Changes to payer mix and higher specialist fees took a toll on Community Health Systems' bottom line in the first quarter, despite a promising rebound in patient volume.
Same-facility admissions grew 4.8% year-over-year, and surgeries grew by 10.6%. However, about two-thirds of the growth in volume came from patients covered by government payers, particularly Medicare Advantage, Chief Financial Officer Kevin Hammons told investors on Tuesday's earnings call. Medicare Advantage often pays rates below traditional Medicare.
Franklin, Tennessee-based Community Health also navigated increases in outsourced specialist fees for anesthesiologists, emergency medicine providers and hospitalists. The higher fees stem in part from the No Surprises Act, which implemented protections on medical bills from specialists who are out-of-network or who work in hospitals but are not part of those hospitals' insurance contracts. As a result, some specialists charge hospitals a subsidy to make up for what they can't charge patients, a Community Health spokesperson said.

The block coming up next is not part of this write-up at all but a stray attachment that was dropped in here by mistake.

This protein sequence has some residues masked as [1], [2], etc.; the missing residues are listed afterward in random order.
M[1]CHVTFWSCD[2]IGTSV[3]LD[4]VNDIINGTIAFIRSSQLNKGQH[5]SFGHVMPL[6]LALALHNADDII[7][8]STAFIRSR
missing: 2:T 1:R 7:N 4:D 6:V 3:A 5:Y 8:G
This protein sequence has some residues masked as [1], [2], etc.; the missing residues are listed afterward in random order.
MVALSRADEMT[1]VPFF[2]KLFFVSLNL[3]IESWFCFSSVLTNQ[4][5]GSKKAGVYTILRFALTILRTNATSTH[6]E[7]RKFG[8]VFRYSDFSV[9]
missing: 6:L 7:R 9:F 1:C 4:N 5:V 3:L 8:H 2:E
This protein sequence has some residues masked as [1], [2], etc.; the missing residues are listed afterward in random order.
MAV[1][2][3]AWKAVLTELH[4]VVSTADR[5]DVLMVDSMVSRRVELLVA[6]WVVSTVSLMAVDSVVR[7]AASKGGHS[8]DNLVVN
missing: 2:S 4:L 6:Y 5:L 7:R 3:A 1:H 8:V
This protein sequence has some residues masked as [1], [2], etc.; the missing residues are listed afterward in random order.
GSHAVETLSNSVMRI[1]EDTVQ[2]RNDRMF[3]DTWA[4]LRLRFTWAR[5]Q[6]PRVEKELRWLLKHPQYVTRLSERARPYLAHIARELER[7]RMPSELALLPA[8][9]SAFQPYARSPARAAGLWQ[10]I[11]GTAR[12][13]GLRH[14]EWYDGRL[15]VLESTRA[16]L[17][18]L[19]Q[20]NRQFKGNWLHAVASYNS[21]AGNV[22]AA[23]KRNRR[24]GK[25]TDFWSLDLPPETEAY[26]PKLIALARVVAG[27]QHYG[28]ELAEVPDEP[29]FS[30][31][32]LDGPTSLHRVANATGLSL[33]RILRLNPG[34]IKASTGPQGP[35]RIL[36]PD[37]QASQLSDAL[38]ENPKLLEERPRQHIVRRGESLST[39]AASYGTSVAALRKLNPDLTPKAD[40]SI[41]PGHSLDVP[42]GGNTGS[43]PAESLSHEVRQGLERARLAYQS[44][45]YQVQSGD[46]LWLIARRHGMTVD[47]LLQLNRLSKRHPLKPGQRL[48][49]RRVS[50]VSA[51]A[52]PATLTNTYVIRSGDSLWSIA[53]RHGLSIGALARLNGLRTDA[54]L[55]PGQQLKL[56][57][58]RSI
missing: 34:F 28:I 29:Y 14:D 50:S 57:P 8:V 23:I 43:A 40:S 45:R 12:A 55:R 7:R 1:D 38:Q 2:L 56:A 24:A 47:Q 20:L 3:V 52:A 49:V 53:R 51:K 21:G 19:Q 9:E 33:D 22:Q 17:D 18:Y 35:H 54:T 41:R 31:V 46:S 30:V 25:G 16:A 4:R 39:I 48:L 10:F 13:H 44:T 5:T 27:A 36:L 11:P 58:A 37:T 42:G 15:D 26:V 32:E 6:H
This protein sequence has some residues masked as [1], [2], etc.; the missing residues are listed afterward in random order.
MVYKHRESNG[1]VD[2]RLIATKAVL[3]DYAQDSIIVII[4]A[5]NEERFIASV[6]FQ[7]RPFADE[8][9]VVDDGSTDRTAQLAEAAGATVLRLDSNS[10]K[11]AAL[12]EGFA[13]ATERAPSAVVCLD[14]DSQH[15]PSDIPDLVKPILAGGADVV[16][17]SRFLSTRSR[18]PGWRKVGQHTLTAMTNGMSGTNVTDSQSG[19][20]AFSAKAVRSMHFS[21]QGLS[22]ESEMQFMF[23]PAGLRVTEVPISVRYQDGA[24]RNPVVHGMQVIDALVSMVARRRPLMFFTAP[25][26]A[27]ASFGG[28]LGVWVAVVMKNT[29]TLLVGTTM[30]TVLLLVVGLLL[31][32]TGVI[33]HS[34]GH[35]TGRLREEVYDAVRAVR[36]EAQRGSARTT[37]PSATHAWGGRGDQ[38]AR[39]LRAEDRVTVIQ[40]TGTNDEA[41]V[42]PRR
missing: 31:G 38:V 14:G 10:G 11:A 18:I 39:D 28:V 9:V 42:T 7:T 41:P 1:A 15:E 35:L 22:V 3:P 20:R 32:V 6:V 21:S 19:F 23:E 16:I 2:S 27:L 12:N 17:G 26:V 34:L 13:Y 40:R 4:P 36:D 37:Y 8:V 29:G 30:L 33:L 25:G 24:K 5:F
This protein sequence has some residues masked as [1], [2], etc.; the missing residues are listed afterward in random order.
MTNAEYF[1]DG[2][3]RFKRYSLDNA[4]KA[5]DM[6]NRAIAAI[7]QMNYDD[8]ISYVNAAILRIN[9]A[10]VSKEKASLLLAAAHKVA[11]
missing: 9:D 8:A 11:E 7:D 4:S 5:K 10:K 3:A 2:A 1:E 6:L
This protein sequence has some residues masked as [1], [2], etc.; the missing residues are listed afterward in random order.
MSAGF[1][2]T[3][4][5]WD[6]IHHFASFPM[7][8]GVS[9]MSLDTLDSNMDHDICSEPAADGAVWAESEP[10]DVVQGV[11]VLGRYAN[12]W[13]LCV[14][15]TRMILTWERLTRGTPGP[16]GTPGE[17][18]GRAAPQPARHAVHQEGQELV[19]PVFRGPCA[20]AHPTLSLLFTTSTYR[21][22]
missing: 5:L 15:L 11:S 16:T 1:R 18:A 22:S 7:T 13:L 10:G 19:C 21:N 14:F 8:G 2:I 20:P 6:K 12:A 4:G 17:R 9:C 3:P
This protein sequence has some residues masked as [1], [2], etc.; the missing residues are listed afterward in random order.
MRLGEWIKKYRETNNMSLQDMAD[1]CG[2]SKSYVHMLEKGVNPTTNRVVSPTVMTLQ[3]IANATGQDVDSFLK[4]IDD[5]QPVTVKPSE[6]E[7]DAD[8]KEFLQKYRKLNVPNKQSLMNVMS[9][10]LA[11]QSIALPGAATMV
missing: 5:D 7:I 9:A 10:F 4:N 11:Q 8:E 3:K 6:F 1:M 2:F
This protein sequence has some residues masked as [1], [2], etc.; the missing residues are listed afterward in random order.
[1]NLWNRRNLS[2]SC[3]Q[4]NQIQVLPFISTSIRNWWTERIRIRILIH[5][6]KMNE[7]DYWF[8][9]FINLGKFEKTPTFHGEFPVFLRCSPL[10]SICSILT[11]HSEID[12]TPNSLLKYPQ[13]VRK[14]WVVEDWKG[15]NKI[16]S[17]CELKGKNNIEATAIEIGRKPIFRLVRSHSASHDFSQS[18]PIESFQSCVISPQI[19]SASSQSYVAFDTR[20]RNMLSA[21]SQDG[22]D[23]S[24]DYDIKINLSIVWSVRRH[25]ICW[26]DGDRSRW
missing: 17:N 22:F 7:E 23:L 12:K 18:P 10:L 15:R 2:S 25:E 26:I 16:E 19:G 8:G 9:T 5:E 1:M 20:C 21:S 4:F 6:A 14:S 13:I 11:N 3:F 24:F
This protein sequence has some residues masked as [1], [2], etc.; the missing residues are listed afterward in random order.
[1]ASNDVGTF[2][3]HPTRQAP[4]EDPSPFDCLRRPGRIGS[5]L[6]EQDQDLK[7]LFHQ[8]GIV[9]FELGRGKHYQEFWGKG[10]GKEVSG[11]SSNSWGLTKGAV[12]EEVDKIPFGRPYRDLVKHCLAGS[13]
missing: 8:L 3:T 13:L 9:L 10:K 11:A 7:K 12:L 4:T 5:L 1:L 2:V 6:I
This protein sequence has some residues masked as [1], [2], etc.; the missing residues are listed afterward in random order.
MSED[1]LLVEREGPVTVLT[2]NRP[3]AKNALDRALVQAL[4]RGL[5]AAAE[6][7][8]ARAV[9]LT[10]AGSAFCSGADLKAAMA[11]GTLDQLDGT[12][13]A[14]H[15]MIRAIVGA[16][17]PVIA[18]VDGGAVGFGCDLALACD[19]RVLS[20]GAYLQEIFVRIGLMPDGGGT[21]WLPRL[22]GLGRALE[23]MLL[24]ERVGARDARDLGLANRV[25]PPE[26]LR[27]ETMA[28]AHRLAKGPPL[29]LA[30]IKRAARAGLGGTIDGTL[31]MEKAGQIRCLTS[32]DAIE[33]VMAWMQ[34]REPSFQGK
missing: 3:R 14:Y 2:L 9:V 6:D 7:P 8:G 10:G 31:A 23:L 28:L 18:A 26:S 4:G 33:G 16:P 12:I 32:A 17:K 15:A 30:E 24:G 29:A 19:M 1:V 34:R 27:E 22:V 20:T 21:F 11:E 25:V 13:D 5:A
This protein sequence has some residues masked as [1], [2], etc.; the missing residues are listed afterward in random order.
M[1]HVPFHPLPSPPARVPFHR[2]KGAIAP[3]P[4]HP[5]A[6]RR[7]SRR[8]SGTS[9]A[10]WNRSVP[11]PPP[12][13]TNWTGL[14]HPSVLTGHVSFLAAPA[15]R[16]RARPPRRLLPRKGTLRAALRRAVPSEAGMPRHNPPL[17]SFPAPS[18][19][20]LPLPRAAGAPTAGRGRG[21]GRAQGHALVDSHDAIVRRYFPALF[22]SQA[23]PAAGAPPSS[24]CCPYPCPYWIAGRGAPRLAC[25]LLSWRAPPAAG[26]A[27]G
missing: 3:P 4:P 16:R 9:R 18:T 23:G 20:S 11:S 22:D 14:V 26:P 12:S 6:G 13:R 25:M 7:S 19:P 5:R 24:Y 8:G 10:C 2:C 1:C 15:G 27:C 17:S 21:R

System executives expected specialist fees to peak in the first quarter, and some new vendor agreements with better pricing are in place, CEO Tim Hingtgen said during the call.
Lower acuity cases and the end of federal COVID-19 relief funds also contributed to the system's losses.
Community Health reported a quarterly net loss of $51 million, or 40 cents per share, compared with a $1 million net loss, or 1 cent per share, a year ago. Operating income declined 22.2% to $210 million.
Quarterly revenue decreased 0.1% to $3.11 billion.
First-quarter operating expenses rose 2% to $2.9 billion, including a 1.6% increase for supplies and a 3% jump for salaries and wages. Community Health reduced contract labor costs by about 54% year-over-year, but those costs were up more than 6% to approximately $85 million compared with the fourth quarter of 2022, Hammons said.